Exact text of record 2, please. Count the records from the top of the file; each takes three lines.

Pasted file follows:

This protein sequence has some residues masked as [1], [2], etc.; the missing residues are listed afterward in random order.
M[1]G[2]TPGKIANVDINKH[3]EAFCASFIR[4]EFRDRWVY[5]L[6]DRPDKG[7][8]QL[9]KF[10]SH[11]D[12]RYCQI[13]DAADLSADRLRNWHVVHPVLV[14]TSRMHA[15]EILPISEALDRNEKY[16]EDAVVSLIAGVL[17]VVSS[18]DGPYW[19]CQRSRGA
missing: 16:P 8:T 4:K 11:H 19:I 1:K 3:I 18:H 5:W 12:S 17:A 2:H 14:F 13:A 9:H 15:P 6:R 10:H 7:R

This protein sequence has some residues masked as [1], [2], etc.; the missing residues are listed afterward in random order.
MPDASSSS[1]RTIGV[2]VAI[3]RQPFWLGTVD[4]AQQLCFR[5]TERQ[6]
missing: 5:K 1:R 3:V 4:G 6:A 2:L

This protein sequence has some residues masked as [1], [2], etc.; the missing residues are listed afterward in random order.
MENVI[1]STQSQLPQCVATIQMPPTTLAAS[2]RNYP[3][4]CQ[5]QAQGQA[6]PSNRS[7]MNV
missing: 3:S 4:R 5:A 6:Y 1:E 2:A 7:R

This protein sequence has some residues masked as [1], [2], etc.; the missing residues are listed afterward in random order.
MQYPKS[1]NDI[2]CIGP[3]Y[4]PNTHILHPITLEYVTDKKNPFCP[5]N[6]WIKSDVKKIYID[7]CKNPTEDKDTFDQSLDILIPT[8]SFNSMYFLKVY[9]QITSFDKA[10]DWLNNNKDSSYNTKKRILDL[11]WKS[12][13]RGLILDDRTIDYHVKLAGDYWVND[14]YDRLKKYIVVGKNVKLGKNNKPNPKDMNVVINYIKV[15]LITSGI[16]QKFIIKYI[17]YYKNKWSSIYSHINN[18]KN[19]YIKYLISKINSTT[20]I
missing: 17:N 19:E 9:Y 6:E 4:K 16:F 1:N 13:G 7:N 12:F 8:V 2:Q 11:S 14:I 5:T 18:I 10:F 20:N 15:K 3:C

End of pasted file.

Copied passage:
This protein sequence has some residues masked as [1], [2], etc.; the missing residues are listed afterward in random order.
MPDASSSS[1]RTIGV[2]VAI[3]RQPFWLGTVD[4]AQQLCFR[5]TERQ[6]
missing: 5:K 1:R 3:V 4:G 6:A 2:L